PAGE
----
This part is the coding sequence of geraniol synthase (GES) from the species Ocimum basilica (sweet basil) and it’s codon-optimised for the use in E. coli. GES catalyses the conversion of geranyl diphosphate (GPP) into geraniol, an acyclic monoterpene alcohol that has been widely used and is commercially important in favour and fragrance industries, and it’s an intermediate to the biosynthesis of nepetalactol which is an active ingredient in catnip.
Figure. 1 The biosynthetic route for obtaining geraniol from acetyl-coA, which requires either a MVA or MEP pathway, a GPPS, and a GES.
In our study, we aim to achieve geraniol synthesis in E. coli, so at the beginning, we expressed a geraniol synthesis operon (http://parts.igem.org/Parts:BBa_K2753016) containing an Abies Grandis geranyl pyrophosphate synthase (http://parts.igem.org/Parts:BBa_K2753002) and an Ocimum basilicum geraniol synthase (http://parts.igem.org/Parts:BBa_K2753003) regulated by a pTac promoter in E. coli. Assuming that higher expression leads to higher yield, the operon was assembled on a high copy vector pUC20 whose copy number is approximately 500 per cell. However, when carrying out shake-flask fermentation with this strain, after induced by 25uM IPTG for 24 hours2, no geraniol production was detected using gas chromatography. (see detailed methods in our notebook: http://2018.igem.org/Team:GreatBay_China/Notebook)
We infer that the failure to produce geraniol was due to the lack of substrates IPP and DMAPP. Thus we decided to co-express an MVA pathway in addition to the geraniol synthesis operon. The pathway can either be added by cotransformation of a plasmid containing only the MVA pathway and the other plasmid with only GPPS and GES, or by constructing an all-in-one plasmid containing the MVA pathway, GPPS, and GES. We obtained a plasmid pMVA-only which was a gift from Taek Soon Lee, and have added GPPS and GES onto pMVA-only to acquire a pMVA-GPPS-GES.
Figure. 2 Geraniol production analysis by gas chromatography. (A) GPPS and GES are arranged in operon regulated by pTac, placed on a high copy vector pUC20. (B) The MVA pathway is split into two clusters and placed on a low copy vector with the upper cluster containing three genes and the downstream containing four. (C) A combined plasmid with GPPS&GES operon and MVA pathway with a low copy p15A origin. (D) Gas chromatography for geraniol produced by E. coli expressing pMVA only (middle trace) or pMVA-GPPS-GES (bottom trace) whose peaks coincide with a geraniol standard (top trace). (E) Geraniol yield is noticeable with only the heterologous MVA pathway. Upon introduction of GPPS and GES, the yield doubled relative to the negative control pMVA only.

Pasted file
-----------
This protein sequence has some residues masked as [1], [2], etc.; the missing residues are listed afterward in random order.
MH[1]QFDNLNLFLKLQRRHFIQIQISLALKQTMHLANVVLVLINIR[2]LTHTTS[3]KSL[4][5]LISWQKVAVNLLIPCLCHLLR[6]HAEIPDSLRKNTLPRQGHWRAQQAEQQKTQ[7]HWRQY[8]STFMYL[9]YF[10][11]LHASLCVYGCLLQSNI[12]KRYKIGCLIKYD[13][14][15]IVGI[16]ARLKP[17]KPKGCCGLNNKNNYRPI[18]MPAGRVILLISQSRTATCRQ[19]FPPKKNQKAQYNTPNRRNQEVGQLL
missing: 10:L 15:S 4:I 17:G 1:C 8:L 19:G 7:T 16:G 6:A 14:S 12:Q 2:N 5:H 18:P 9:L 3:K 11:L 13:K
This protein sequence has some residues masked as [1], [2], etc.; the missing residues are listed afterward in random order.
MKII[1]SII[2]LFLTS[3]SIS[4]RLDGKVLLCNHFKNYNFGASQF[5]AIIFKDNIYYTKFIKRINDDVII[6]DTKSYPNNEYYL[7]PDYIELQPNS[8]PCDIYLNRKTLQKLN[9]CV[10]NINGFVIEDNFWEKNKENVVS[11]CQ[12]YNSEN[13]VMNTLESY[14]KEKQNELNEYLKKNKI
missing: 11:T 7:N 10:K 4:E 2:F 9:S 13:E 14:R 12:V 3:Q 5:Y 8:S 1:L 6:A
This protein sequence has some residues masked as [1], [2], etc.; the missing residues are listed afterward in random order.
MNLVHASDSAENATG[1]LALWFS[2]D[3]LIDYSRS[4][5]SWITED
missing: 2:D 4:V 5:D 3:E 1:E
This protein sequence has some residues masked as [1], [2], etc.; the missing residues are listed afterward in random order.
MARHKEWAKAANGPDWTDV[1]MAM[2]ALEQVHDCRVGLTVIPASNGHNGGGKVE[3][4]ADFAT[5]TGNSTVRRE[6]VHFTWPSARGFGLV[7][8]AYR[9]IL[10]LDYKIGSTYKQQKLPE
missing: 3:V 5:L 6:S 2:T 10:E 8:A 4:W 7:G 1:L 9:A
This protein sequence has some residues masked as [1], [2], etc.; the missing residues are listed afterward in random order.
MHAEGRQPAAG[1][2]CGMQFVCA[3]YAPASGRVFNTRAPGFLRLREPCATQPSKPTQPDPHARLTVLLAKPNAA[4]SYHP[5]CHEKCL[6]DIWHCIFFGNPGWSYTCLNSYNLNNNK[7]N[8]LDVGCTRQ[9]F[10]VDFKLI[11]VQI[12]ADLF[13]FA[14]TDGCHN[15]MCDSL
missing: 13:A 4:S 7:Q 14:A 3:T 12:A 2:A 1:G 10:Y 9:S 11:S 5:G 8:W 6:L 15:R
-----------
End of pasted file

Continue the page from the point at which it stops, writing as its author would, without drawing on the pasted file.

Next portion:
Under the same fermentation condition, pMVA-GPPS-GES gave a geraniol titer of 11.4mg/L while the negative control pMVA-only as well produced geraniol titer of about 5.65mg/L. Then we are assured that a stable supply of precursors IPP and DMAPP are crucial for geraniol production. But still, there is room for higher geraniol yield. Therefore, to gain maximum flux to geraniol, we tuned the expression level of GPPS and GES using three promoters:
- TALE sp1 (http://parts.igem.org/Part:BBa_K2753030), copy number-independent promoter of medium strength
- TALE sp2 (http://parts.igem.org/Part:BBa_K2753018), copy number-independent promoter of low strength
- pTac (http://parts.igem.org/Part:BBa_K180000), IPTG inducible promoter
And three vectors of unique copy number:
- pUC20: ~500
- pR6K: ~15
- pSC101: ~1